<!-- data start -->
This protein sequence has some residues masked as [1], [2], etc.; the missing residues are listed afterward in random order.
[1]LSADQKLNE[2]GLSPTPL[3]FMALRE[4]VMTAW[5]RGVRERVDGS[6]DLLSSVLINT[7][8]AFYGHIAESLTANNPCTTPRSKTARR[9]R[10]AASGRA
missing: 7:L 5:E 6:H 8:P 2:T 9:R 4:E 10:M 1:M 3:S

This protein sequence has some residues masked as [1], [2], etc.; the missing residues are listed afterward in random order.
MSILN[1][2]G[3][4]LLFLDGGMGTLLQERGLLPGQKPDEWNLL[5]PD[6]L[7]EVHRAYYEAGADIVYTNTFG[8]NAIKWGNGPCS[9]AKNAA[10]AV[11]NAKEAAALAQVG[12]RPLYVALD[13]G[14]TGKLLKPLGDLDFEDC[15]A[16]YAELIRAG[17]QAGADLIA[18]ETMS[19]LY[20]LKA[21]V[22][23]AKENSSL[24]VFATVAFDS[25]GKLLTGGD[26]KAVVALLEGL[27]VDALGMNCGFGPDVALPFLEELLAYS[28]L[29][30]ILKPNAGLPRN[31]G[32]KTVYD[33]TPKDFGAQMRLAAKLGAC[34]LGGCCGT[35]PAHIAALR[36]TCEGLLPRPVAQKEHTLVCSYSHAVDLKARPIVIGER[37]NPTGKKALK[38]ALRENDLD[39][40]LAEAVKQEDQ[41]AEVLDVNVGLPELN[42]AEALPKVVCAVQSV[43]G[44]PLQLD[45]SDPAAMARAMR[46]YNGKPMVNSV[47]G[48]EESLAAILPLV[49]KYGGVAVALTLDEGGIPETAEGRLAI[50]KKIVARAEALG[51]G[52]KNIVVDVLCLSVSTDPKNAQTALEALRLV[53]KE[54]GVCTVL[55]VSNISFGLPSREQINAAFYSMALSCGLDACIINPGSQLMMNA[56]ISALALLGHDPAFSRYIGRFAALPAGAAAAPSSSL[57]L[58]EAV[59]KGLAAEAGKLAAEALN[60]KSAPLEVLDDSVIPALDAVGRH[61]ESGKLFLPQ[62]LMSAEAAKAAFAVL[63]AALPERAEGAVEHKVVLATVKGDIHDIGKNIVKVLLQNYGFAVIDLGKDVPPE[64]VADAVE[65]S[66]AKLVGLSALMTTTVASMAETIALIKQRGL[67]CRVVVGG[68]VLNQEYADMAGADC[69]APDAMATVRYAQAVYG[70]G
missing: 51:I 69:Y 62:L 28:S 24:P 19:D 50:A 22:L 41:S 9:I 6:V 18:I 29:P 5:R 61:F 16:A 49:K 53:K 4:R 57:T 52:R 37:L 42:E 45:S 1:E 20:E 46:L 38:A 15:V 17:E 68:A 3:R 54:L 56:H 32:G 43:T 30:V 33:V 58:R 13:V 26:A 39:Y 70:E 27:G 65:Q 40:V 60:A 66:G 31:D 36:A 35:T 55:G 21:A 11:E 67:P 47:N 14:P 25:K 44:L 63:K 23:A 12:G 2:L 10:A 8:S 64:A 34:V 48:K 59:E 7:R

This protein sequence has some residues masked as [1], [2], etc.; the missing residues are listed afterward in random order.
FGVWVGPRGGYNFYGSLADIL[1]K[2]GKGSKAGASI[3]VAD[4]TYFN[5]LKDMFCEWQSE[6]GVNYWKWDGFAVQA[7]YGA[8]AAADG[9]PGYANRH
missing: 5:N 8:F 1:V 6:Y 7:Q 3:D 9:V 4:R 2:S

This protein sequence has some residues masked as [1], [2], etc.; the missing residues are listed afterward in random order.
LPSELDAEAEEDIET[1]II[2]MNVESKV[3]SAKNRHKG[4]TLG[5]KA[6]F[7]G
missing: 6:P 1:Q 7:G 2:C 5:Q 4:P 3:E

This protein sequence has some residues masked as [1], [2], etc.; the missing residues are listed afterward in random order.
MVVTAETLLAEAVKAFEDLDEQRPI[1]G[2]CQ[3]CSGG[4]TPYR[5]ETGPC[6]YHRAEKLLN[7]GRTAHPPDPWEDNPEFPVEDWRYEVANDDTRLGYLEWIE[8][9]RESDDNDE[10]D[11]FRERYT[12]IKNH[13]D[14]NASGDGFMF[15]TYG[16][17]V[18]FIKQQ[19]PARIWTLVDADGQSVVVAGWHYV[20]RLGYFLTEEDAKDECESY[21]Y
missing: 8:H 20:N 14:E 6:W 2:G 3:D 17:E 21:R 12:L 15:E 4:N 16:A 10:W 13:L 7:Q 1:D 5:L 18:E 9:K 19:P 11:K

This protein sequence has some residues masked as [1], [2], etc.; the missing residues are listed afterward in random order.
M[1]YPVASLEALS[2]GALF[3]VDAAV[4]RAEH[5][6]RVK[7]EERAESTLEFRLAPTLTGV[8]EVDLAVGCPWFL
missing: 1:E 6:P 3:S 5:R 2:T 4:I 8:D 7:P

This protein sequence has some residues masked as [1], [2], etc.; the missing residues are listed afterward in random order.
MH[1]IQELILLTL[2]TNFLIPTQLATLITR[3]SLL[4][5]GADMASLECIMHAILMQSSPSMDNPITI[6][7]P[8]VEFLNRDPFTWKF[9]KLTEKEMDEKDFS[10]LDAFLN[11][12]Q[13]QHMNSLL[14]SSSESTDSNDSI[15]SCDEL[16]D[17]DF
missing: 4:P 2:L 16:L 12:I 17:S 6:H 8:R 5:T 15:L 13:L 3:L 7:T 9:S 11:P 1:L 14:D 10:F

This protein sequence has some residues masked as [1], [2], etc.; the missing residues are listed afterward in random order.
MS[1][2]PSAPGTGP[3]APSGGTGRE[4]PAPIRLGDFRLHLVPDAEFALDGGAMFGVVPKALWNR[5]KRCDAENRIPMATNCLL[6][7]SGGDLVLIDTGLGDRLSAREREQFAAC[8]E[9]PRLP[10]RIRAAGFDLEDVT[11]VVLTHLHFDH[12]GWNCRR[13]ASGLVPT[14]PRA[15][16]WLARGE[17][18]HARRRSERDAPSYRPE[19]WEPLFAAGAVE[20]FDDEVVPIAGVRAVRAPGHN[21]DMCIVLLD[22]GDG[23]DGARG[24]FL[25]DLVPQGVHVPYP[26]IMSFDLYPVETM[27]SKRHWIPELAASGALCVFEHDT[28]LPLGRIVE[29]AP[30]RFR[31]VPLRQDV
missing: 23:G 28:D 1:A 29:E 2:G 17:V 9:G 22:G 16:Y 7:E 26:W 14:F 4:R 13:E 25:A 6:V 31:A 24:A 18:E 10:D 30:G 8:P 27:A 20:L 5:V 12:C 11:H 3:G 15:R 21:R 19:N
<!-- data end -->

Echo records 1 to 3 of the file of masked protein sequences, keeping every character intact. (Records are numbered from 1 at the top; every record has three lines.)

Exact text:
This protein sequence has some residues masked as [1], [2], etc.; the missing residues are listed afterward in random order.
[1]LSADQKLNE[2]GLSPTPL[3]FMALRE[4]VMTAW[5]RGVRERVDGS[6]DLLSSVLINT[7][8]AFYGHIAESLTANNPCTTPRSKTARR[9]R[10]AASGRA
missing: 7:L 5:E 6:H 8:P 2:T 9:R 4:E 10:M 1:M 3:S

This protein sequence has some residues masked as [1], [2], etc.; the missing residues are listed afterward in random order.
MSILN[1][2]G[3][4]LLFLDGGMGTLLQERGLLPGQKPDEWNLL[5]PD[6]L[7]EVHRAYYEAGADIVYTNTFG[8]NAIKWGNGPCS[9]AKNAA[10]AV[11]NAKEAAALAQVG[12]RPLYVALD[13]G[14]TGKLLKPLGDLDFEDC[15]A[16]YAELIRAG[17]QAGADLIA[18]ETMS[19]LY[20]LKA[21]V[22][23]AKENSSL[24]VFATVAFDS[25]GKLLTGGD[26]KAVVALLEGL[27]VDALGMNCGFGPDVALPFLEELLAYS[28]L[29][30]ILKPNAGLPRN[31]G[32]KTVYD[33]TPKDFGAQMRLAAKLGAC[34]LGGCCGT[35]PAHIAALR[36]TCEGLLPRPVAQKEHTLVCSYSHAVDLKARPIVIGER[37]NPTGKKALK[38]ALRENDLD[39][40]LAEAVKQEDQ[41]AEVLDVNVGLPELN[42]AEALPKVVCAVQSV[43]G[44]PLQLD[45]SDPAAMARAMR[46]YNGKPMVNSV[47]G[48]EESLAAILPLV[49]KYGGVAVALTLDEGGIPETAEGRLAI[50]KKIVARAEALG[51]G[52]KNIVVDVLCLSVSTDPKNAQTALEALRLV[53]KE[54]GVCTVL[55]VSNISFGLPSREQINAAFYSMALSCGLDACIINPGSQLMMNA[56]ISALALLGHDPAFSRYIGRFAALPAGAAAAPSSSL[57]L[58]EAV[59]KGLAAEAGKLAAEALN[60]KSAPLEVLDDSVIPALDAVGRH[61]ESGKLFLPQ[62]LMSAEAAKAAFAVL[63]AALPERAEGAVEHKVVLATVKGDIHDIGKNIVKVLLQNYGFAVIDLGKDVPPE[64]VADAVE[65]S[66]AKLVGLSALMTTTVASMAETIALIKQRGL[67]CRVVVGG[68]VLNQEYADMAGADC[69]APDAMATVRYAQAVYG[70]G
missing: 51:I 69:Y 62:L 28:S 24:P 19:D 50:A 22:L 41:S 9:I 6:V 18:I 29:P 5:R 61:F 16:A 49:K 53:K 4:R 57:T 52:R 37:L 42:E 45:S 1:E 20:E 46:L 38:A 15:V 17:E 68:A 3:R 54:L 56:H 32:G 43:T 30:V 33:V 58:R 13:V 26:A 39:Y 70:E 27:G 65:Q 40:V 60:A 66:G 31:D 36:A 35:T 55:G 21:A 11:E 67:P 47:N 14:P 25:K 44:L 63:K 23:A 12:G 2:L 10:A 8:S 64:A 34:V 48:K 59:E 7:R

This protein sequence has some residues masked as [1], [2], etc.; the missing residues are listed afterward in random order.
FGVWVGPRGGYNFYGSLADIL[1]K[2]GKGSKAGASI[3]VAD[4]TYFN[5]LKDMFCEWQSE[6]GVNYWKWDGFAVQA[7]YGA[8]AAADG[9]PGYANRH
missing: 5:N 8:F 1:V 6:Y 7:Q 3:D 9:V 4:R 2:S